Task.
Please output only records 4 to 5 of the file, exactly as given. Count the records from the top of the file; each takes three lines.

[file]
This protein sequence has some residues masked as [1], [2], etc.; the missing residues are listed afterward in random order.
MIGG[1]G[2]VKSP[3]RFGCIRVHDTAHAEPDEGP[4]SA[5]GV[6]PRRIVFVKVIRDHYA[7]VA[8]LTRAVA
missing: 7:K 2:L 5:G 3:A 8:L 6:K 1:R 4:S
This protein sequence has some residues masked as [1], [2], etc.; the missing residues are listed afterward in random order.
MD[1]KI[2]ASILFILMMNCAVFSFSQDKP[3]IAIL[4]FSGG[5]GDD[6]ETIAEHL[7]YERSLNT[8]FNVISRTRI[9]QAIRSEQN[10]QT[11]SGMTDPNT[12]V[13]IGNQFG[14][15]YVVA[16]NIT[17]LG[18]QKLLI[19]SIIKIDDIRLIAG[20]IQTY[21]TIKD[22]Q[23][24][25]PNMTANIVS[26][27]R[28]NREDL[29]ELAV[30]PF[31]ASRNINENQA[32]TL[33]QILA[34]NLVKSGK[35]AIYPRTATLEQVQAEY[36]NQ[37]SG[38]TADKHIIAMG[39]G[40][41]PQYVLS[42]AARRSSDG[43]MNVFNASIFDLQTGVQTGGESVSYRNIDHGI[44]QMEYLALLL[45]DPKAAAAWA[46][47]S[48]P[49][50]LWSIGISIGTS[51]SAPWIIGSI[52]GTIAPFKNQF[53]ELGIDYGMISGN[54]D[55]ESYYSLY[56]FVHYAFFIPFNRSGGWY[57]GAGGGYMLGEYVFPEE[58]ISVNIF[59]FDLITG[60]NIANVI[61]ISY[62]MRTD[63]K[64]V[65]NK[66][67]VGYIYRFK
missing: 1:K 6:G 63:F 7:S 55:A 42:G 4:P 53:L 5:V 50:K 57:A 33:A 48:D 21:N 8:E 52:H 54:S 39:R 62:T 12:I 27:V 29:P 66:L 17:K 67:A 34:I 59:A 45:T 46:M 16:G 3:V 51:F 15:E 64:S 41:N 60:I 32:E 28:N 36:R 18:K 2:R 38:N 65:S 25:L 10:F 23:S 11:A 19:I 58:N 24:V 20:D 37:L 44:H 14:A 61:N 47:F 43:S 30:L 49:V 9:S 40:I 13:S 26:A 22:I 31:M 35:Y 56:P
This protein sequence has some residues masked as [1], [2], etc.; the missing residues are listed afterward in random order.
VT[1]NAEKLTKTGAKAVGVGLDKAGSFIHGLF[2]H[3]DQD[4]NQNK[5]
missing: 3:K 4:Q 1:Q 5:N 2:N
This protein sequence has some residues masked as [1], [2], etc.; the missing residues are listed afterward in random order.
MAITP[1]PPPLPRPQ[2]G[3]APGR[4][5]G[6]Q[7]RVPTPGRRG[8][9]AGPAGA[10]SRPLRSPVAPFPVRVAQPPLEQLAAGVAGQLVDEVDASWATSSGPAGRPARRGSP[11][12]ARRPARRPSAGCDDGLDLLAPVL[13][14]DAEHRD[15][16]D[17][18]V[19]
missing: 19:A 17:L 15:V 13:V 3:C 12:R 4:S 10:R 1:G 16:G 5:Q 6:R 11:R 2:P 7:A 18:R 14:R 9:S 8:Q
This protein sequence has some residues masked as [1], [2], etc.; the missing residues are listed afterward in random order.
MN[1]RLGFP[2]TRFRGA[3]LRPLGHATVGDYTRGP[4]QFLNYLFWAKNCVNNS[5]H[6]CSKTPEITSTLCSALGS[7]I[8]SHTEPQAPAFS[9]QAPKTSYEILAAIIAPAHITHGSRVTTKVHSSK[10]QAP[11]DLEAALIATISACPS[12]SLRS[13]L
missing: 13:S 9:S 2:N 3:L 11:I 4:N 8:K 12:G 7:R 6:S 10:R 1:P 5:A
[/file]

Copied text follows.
This protein sequence has some residues masked as [1], [2], etc.; the missing residues are listed afterward in random order.
MAITP[1]PPPLPRPQ[2]G[3]APGR[4][5]G[6]Q[7]RVPTPGRRG[8][9]AGPAGA[10]SRPLRSPVAPFPVRVAQPPLEQLAAGVAGQLVDEVDASWATSSGPAGRPARRGSP[11][12]ARRPARRPSAGCDDGLDLLAPVL[13][14]DAEHRD[15][16]D[17][18]V[19]
missing: 19:A 17:L 15:V 13:V 3:C 12:R 4:S 10:R 1:G 16:G 5:Q 6:R 11:R 2:P 7:A 18:R 14:R 9:S 8:Q
This protein sequence has some residues masked as [1], [2], etc.; the missing residues are listed afterward in random order.
MN[1]RLGFP[2]TRFRGA[3]LRPLGHATVGDYTRGP[4]QFLNYLFWAKNCVNNS[5]H[6]CSKTPEITSTLCSALGS[7]I[8]SHTEPQAPAFS[9]QAPKTSYEILAAIIAPAHITHGSRVTTKVHSSK[10]QAP[11]DLEAALIATISACPS[12]SLRS[13]L
missing: 13:S 9:S 2:N 3:L 11:I 4:N 8:K 12:G 7:R 6:S 10:R 1:P 5:A